Wednesday, October 12, 2011
RAISING FUNDS FOR JAPAN EARTHQUAKE APPEAL MOTOKI HIRAI'S Piano Recital on 29 October 3pm Wigmore Hall, London
Whilst being a leading interpreter of the standard repertoire for piano solo, Motoki is equally at home with chamber music and lieder, shading an inspiring and personal light on music from all periods. Since 1991, Motoki has collaborated with artists including Michael Cox, Kalman Berkes, Barry Craft, John Pearce and his father, the celebrated cellist Takeichiro Hirai, whom Pablo Casals designated as his successor.
As a composer, Motoki has been commissioned to write new works for international artists in various fields which were performed and premièred in venues such as Wigmore Hall, South Bank Centre, Chelsea Flower Show, Chelsea Festival 2008, Dulwich Festival 2010 (London), St. George’s (Bristol), Smetana Hall (Prague), Maison de la culture du Japon à Paris (Paris), Auditori Pau Casals (Barcelona), Carnegie Hall (NY), Tokyo Opera City and NHK Hall (Tokyo). His music has also been used in films such as ‘Voice’ (2004) and ‘The Emperor’s Tram Girls’ (2005).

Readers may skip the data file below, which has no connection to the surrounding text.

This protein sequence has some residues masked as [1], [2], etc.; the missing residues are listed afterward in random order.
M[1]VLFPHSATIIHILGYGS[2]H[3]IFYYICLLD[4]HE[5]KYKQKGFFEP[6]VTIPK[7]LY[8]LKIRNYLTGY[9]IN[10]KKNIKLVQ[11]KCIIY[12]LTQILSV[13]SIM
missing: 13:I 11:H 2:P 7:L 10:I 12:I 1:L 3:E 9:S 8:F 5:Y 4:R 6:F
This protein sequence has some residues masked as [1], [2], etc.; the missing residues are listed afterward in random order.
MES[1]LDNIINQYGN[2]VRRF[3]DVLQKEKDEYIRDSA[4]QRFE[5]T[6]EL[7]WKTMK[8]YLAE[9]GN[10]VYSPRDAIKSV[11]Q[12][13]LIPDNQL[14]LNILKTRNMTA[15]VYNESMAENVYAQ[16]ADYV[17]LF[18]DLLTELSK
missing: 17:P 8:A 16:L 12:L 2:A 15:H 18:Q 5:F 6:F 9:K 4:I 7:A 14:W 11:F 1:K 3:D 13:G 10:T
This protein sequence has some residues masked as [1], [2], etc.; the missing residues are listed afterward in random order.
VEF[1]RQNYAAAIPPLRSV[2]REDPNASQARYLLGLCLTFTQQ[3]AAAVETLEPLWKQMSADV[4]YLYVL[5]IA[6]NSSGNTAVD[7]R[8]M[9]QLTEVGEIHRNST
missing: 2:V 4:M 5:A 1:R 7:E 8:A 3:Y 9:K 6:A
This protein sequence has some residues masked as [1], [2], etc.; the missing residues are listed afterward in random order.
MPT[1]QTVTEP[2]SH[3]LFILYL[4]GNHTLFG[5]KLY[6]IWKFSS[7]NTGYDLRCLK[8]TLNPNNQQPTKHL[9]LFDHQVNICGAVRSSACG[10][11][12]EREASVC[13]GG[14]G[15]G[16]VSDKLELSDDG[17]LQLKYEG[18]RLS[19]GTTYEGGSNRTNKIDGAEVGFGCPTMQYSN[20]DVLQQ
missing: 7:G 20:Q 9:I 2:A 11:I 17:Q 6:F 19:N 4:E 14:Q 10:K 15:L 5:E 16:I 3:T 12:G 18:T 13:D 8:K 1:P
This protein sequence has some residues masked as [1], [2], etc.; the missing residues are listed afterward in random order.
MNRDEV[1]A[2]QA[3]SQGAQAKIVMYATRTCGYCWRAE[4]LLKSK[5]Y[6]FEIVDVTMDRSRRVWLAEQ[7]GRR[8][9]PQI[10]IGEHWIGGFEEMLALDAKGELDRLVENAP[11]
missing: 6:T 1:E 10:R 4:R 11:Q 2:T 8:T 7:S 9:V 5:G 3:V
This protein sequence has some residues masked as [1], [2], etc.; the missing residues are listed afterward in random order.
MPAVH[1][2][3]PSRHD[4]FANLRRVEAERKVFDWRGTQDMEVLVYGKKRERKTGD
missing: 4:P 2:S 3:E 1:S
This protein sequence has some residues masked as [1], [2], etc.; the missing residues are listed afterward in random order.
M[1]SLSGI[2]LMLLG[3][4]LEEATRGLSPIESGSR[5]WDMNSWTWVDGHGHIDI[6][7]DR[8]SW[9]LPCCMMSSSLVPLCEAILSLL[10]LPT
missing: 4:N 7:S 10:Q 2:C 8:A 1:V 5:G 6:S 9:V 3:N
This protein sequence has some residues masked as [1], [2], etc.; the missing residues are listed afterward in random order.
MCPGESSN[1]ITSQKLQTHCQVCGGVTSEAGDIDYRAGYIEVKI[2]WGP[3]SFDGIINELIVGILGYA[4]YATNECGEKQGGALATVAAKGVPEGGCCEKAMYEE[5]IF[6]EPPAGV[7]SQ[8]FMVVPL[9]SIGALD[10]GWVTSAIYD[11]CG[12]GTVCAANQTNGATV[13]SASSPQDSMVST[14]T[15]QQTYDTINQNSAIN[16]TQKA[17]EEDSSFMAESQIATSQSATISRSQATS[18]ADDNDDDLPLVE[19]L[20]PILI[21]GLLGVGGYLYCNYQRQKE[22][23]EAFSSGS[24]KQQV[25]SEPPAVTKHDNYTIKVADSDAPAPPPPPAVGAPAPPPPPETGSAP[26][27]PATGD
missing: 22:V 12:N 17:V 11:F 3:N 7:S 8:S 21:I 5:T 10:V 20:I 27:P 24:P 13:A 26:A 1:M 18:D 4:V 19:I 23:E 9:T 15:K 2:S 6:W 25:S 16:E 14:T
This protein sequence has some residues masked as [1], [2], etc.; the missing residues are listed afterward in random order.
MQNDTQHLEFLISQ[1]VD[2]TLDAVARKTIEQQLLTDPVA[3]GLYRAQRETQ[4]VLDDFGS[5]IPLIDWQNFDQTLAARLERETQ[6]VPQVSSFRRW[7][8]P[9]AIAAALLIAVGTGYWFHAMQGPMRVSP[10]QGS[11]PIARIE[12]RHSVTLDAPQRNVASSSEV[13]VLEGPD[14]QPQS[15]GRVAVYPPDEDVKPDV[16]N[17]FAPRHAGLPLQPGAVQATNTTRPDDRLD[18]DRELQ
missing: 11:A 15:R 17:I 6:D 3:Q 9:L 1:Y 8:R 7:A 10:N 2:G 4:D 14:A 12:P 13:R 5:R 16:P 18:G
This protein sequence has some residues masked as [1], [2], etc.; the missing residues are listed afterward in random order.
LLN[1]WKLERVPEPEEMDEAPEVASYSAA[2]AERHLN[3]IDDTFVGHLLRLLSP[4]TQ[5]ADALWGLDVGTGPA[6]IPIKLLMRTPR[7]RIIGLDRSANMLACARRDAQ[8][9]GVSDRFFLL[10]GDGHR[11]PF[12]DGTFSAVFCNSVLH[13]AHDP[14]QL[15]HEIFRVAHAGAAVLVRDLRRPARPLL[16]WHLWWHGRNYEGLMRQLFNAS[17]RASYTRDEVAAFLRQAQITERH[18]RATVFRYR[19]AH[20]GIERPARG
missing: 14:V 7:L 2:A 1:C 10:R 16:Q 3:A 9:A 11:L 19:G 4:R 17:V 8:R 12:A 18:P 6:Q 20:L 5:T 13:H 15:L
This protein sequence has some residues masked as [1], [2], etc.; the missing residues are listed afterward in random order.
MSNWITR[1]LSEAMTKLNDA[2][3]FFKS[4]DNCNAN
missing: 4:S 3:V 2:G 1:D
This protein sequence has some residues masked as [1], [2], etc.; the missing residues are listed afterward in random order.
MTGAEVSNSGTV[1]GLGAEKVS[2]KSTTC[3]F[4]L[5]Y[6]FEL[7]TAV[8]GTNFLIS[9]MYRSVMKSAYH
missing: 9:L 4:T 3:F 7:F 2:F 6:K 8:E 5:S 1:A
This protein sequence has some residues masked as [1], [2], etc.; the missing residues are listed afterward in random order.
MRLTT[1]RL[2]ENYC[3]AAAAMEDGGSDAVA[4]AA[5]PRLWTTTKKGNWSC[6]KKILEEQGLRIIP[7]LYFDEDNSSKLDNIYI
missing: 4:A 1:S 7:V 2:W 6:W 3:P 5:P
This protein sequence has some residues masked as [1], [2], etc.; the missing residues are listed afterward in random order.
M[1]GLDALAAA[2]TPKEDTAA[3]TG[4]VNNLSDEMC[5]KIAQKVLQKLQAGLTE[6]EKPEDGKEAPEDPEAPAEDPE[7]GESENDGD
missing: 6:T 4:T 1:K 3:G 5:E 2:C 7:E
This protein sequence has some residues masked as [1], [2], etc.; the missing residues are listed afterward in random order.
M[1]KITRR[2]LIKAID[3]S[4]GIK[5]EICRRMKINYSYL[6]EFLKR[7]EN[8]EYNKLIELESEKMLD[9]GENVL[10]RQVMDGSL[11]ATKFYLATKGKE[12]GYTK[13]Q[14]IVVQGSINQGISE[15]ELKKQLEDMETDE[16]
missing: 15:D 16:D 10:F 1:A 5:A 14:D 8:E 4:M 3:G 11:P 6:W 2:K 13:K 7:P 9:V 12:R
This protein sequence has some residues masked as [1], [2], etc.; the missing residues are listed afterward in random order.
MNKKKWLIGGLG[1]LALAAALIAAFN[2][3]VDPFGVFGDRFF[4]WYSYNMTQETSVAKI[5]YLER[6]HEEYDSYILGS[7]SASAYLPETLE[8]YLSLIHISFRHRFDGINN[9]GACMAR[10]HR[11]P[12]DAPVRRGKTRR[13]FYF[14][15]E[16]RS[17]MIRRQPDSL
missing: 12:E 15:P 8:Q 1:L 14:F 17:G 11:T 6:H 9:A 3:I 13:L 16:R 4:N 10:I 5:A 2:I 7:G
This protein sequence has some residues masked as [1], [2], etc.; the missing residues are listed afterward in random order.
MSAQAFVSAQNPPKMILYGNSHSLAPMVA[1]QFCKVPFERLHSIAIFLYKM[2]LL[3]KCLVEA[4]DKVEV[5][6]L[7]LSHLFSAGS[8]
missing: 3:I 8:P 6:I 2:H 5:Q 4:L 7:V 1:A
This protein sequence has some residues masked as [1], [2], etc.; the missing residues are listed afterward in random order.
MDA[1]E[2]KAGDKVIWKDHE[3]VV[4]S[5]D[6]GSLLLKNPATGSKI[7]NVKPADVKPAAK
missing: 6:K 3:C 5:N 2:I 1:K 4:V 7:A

Born in Tokyo into a highly gifted musical family, Motoki studied piano and composition with his grandfather, the eminent composer Kozaburo Y. Hirai, and violin with his grandmother. Since his first professional appearance at the age of 13 playing his own piano works to great critical acclaim, he has been highly active in both performance and composition. After reading philosophy and aesthetics at Keio University in Tokyo, Motoki came to London in 1996 to study at the Royal Academy of Music, and later at the Guildhall School of Music and Drama, and City University. His teachers have included Frank Wibaut, Dominique Merlet, James Gibb, Patsy Toh and Joseph Seiger.
Over the years, Motoki Hirai has performed for the promotion of world peace and for people in need worldwide in association with organizations such as the Red Cross, Motor Neurone Disease Association, UNICEF and UNESCO. In 2010 Motoki was invited to Lithuania to give a charity concert, commemorating Sempo (Chiune) Sugihara who saved the lives of 6000 Polish Jews during World War II.
He has also been involved in fascinating educational programmes to promote Japanese art and culture across the world, such as the “Picture Books – Storytelling, Images and Music” project (2007- ) as artistic director as well as composer.
Motoki will will be appearing at the South Bank on Saturday 29 October 2011 - 3pm and funds raised are in aid of the Japan Society Tohoku Earthquake Relief Fund. His website: http://www.motoki-hirai.com/